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Combating Gender Bias: Awareness, Action and Advocacy

July 2023

Executive leaders know that equitable and inclusive workplace cultures where people can bring their whole selves to work drive greater business results and increase talent retention. However, pervasive challenges such as unconscious gender bias continue to hinder progress in the workplace. As a result, women and other underrepresented groups, such as the LGBTQ+ community and people of color, still face inequities that limit their sense of belonging in the workplace.

Spencer Stuart recently hosted The Band of Sisters, a group of six executive-level PepsiCo alumnae, to discuss the critical role that leaders play in nurturing a culture of inclusivity and combating gender bias by transitioning from bystander to advocate. During the conversation, the Sisters discussed how leaders can build awareness, act more inclusively and be intentional advocates.

As the saying goes, once you name it, you can tame it. To help leaders identify biased behaviors and feel more comfortable talking about them, the Sisters created terms for common micro-moments or micro-aggressions. Although seemingly small, these offenses stack up, creating an unwelcome environment and making it harder to dismantle inequities in the workplace.

Examples of micro-moments include:

  • “Lazy language.” Leaders or hiring decision-makers may say something like, “She’s not a great fit" or "She's too emotional” when discussing women candidates. This language is vague, making it easy to dismiss people and preserve homogeneous talent pools. Says Lori Tauber Marcus, former C-suite executive at Keurig Green Mountain and Peloton Interactive, and now a board director and executive coach, “As a leader, make sure you challenge this vague language before it turns unsubstantiated beliefs into facts.”
  • “Be like Bill.” Women often screen themselves out of jobs because they don’t meet 100 percent of the criteria. Dawn Hudson, former president and CEO of Pepsi-Cola North America and now board director, talked about her experience leading reviews for a senior team. The men generally came to her ready to talk about why they were great at their job and ask for a promotion. In contrast, the women tended to focus on where they needed to improve before they could advance. Hudson saw that her women team members had the opportunity to position themselves more confidently for future opportunities like their male peers.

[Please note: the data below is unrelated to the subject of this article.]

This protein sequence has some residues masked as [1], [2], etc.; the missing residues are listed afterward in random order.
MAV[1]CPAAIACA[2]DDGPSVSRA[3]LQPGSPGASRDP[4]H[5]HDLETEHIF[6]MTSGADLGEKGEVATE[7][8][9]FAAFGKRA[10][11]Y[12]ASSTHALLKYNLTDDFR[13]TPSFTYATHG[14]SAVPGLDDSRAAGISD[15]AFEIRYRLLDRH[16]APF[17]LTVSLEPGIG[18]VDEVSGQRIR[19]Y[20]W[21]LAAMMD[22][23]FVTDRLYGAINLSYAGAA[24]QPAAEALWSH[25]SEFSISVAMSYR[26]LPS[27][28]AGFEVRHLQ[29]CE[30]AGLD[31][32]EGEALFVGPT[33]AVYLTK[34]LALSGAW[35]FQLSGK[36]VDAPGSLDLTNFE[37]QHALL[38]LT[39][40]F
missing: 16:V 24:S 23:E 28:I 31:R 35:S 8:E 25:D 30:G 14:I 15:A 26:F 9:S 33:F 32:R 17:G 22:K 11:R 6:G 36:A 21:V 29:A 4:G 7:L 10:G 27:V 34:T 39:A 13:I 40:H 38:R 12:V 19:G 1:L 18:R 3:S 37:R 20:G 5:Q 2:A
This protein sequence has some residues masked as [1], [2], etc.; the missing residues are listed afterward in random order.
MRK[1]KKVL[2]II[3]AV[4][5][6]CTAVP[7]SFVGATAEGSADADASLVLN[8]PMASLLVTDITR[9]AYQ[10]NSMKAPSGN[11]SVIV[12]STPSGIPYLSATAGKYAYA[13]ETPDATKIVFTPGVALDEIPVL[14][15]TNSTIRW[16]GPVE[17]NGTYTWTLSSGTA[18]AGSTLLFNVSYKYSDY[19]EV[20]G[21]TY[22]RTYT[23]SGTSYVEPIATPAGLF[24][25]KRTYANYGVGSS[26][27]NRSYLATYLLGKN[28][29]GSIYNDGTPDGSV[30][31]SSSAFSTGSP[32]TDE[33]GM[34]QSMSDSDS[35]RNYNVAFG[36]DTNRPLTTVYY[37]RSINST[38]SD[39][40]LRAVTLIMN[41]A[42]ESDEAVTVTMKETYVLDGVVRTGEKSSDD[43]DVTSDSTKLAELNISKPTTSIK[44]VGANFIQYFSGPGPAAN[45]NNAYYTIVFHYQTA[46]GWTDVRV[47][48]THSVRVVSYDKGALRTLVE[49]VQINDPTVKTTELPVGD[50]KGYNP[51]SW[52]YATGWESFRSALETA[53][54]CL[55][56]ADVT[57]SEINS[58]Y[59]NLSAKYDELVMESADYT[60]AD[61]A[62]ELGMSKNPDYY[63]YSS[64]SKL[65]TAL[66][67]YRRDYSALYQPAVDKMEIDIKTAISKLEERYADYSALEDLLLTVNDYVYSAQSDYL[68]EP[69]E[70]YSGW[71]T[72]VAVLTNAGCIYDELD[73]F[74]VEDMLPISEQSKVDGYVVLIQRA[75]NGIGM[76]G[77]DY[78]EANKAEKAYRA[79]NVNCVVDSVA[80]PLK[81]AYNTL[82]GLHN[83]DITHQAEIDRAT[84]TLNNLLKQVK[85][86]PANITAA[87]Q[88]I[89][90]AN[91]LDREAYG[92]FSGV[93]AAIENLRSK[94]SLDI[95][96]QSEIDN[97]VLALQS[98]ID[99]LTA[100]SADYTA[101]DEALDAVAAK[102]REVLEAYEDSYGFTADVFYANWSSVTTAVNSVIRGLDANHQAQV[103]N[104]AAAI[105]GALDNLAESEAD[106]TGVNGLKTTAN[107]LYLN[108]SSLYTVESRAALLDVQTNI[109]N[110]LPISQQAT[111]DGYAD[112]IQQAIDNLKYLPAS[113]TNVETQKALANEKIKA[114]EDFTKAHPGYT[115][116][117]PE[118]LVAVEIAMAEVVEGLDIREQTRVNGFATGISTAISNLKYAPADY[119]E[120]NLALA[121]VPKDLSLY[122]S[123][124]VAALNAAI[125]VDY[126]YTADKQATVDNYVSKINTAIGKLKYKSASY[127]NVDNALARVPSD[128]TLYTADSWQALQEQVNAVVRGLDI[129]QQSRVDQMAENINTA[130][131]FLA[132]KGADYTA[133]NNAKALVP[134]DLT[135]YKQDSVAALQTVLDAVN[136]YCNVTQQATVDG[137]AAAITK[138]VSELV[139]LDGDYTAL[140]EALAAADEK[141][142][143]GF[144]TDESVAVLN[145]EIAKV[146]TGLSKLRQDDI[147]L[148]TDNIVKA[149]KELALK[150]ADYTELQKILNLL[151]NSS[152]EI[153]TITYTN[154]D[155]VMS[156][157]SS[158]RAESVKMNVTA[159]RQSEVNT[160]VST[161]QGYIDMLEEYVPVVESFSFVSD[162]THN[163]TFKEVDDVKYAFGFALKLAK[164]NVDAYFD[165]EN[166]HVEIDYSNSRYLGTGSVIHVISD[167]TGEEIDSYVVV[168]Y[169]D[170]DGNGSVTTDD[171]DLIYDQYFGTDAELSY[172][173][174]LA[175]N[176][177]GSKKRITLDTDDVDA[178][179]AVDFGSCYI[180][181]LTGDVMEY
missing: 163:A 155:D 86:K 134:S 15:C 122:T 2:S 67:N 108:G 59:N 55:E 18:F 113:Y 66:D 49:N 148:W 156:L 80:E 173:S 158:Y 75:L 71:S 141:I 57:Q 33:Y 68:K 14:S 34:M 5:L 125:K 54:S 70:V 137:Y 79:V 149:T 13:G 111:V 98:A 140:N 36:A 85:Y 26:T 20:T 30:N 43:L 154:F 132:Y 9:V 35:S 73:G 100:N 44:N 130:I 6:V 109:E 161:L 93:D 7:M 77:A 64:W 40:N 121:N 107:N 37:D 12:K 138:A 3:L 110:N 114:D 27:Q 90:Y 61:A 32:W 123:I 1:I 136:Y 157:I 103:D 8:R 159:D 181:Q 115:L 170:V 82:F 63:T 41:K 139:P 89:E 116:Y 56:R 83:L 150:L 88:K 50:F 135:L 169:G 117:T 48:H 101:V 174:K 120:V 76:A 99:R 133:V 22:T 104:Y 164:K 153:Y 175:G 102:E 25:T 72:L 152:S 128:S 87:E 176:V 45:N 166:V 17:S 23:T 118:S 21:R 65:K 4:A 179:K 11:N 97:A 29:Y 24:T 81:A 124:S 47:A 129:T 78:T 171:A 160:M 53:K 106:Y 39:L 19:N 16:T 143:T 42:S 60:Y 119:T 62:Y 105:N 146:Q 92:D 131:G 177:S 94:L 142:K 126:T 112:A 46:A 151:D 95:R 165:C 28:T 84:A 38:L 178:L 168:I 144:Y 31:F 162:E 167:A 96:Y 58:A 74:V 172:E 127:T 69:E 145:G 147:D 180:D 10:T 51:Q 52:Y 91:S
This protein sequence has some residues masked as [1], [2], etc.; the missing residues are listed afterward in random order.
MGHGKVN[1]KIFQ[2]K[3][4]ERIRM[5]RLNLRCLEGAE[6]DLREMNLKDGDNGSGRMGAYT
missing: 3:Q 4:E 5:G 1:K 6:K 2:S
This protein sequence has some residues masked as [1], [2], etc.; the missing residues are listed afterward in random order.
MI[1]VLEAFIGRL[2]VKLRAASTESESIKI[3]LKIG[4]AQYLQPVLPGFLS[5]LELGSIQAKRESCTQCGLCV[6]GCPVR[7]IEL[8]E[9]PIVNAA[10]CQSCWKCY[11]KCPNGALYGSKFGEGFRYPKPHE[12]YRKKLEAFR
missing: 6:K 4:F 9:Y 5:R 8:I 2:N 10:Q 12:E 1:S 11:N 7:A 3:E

• “No invite.” Relationships at work are often built after hours during happy hours, golf outings or one-on-one dinners. Being excluded from these events can have serious implications. Research suggests that feeling ignored can be worse for physical and mental health than being harassed; it can also affect retention and overall job satisfaction. Unfortunately, women often experience these disadvantages when building their informal networks. Hudson recalls serving on a board where her male peers would often participate in a golf game after their formal meetings, but she was never invited. She eventually realized that her colleagues assumed that she would rather get home to her family than play golf (not always true!). As a result, she didn’t feel a part of the group.

Here’s the good news: "Micro-moments can be addressed with micro-actions,” says Cie Nicholson, former CMO of Pepsi and current board director. For instance, if someone says a woman is “not a great fit” for a promotion, leaders can push back and ask the person to identify the situation, behavior and impact that led them to that conclusion. Simply asking these questions may reveal there is no basis for the claim.

When leaders notice women screening themselves out of applying for a job, they can be proactive by helping team members identify their strengths and leverage them for career advancement. As Hudson says, “Don’t fall into the trap of helping guys get promoted and giving women more to work on so they’re treading water.”

When addressing issues of exclusion, leaders should observe the current slate of post-work activities and networking and consider who is being included and who is not. Is the event something that supports equal participation? “If it won’t work for everyone, then find something that will,” says Angelique Bellmer Krembs, former VP/CMO at Pepsi and BlackRock, and current CMO in Residence at A.Team.

To be sure, action and advocacy have some overlap. But being an advocate goes beyond respectfully reminding someone to refer to a team member as a "woman" not a "girl." Advocacy entails speaking up for and backing a group or person, especially when they are not in the room.

Sponsorship is an effective and powerful form of advocacy, especially for leaders responsible for identifying the next generation of talent. Research shows that sponsorship can play a significant role in helping women advance toward executive-level positions. Sponsors can introduce employees to other leaders with decision-making influence and strongly advocate for employees when they are not in the room. As Katie Lacey, former President and CEO of Crane Stationery and current board member, noted, “Mentors speak with you, sponsors speak for you.”

Of course, sponsors must also make time for reflection to ensure they are not perpetuating biases and exclusivity. Says Mitzi Short, former Pepsi Sales executive and current executive coach, “As a leader you should always scrutinize your sponsorship tree.” Questions to ask include:

  • How many people am I sponsoring?
  • Am I inclusive in who I sponsor?
  • Am I aware of the barriers in my organization and actively addressing them?

Focusing on building an inclusive internal culture allows all talent to succeed. To dive more deeply into how to become an even more inclusive leader and an effective advocate, check out the book, You Should Smile More: How to Dismantle Gender Bias in the Workplace.